Equinor’s results surprise market

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Norwegian state oil company Equinor reported second-quarter results on Friday that were way below last year’s but nonetheless better than analysts had expected. They’d been predicting far more losses, not least on US operations, but the bottom line was positive and Equinor shares rose on the Oslo Stock Exchange.

Equinor CEO Eldar Sætre blamed Equinor’s much-lower results mostly on the Covid-19 pandemic, but they were better than expected. PHOTO: Equinor/Arne Reidar Mortensen

It hadn’t been a matter of whether Equinor would log losses, but how much. The company, which remains 67 percent-owned by the Norwegian government, has been pounded by harsh criticism recently after losing enormous amounts of money on ill-fated oil and gas projects in the US, and then downplaying them for many years. Calls for investigations continue.

Now, after the Corona crisis and various global conflicts cut the price of oil earlier this year, some analysts were expecting losses at Equinor of as much as NOK 2.5 billion. They also expected Equinor to cut its oil price expectations like other oil majors have done, affecting the value of oil assets. Shell, BP and Eni, for example, have all cut price predictions to around USD 55-60 a barrel, while Equinor kept it at USD 80.

It thus came as a surprise when Equinor CEO Eldar Sætre kept Equinor’s oil price expectations on Friday at as high as USD 77 a barrel in 2025 and USD 80 in 2030. Newspaper Dagens Næringsliv (DN) reported how that allowed Sætre to avoid even more large writedowns, even though the company did write off more than NOK 3 billion. The quarter’s relatively low oil and gas prices cut Equinor’s results dramatically but its adjusted operating results of USD 354 million and positive bottom line were thus better than expected.

To see Equinor’s own earnings report, click here (external link to Equinor’s own website).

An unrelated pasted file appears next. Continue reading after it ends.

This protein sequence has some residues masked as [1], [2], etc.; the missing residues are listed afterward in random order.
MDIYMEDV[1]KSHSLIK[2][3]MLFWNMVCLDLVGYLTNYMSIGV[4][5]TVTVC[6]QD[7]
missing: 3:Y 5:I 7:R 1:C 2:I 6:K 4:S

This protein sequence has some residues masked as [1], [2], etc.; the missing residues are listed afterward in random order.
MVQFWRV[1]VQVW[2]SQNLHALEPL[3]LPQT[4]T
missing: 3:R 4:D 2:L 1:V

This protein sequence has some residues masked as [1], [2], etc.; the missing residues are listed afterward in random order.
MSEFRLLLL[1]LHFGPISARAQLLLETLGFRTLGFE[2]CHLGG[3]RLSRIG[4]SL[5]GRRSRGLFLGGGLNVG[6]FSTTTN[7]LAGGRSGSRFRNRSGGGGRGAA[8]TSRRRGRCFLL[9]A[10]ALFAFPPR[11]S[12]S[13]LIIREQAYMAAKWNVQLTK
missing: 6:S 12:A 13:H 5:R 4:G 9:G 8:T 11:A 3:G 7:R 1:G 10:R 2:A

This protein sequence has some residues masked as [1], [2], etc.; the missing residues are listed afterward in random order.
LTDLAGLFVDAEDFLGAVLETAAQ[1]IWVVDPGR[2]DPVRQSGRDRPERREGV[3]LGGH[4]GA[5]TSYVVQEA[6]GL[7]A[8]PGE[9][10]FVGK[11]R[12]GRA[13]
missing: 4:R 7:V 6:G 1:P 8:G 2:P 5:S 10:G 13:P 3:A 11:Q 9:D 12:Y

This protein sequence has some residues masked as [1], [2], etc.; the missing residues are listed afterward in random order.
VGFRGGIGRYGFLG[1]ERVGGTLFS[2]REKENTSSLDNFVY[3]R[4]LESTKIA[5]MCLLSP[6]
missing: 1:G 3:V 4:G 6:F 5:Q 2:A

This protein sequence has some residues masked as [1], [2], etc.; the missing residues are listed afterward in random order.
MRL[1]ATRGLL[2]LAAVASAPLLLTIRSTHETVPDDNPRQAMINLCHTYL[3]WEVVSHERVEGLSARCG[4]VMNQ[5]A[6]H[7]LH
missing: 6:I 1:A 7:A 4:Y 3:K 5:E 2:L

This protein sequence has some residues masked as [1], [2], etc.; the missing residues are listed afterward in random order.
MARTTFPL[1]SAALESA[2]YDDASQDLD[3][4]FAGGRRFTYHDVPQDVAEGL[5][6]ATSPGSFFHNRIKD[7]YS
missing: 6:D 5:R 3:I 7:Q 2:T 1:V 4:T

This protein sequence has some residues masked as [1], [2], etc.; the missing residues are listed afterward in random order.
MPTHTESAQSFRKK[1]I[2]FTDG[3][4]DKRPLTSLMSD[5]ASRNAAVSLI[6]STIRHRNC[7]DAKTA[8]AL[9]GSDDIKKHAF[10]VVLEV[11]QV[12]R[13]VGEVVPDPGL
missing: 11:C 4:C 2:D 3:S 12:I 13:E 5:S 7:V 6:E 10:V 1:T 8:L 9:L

Many had predicted net second-quarter losses at Equinor, of as much as USD 222 million (more than NOK 2 billion) according to numbers collected by Infront for news service TDN Direkt. The results actually reported remain a fraction of those reported for the same quarter last year, however, after total revenues were cut in half by the oil price collapse and low demand, but also strong results from trading operations in volatile markets.

“The big headline here is an adjusted operating result that’s positive, but tied to a division (trading) that’s not looked at the most,” Teodor Sveen-Nilsen, an oil analyst at Sparebank1 Markets in Oslo told DN. “MMP (the division responsible for all trading of oil and gas and Equinor’s refineries) delivered better than expected, while the areas we follow the most (Norwegian and international operations) both did worse than expected.”

Equinor did resort to writedowns of USD 374 million (NOK 3.4 billion), but a large portion of that was tied to a gas processing facility in Norway and to exploration.

US operations still in the red
Equinor, under pressure from all the criticism over its US operations after DN revealed their shocking accumulated losses this spring, also reported US results separately for the first time. They generated a loss of USD 341 million in the second quarter, compared to reported profits of USD 150 million last year. DN reported that the loss on US operations was nearly as large as total losses in all other countries outside Norway.

DN has revealed how internal audits conducted from 2013 to 2016, when Equinor was still called Statoil, showed how the company had all but lost control over its US operations. Former Statoil CEO Helge Lund has been a target of much of the criticism, but so have Sætre and the leader of Equinor’s board, Jon Erik Reinhardsen.

They now claim that they have a grip on the problems and that they’ve been rectified, even though an internal investigation is underway. Members of Parliament critical over how the state-controlled Equinor has operated abroad will decide after the summer holidays whether the Parliament’s disciplinary committee will hold a hearing on the US losses and why they weren’t uncovered by the state Oil & Energy Ministry over the years.

NewsInEnglish.no/Nina Berglund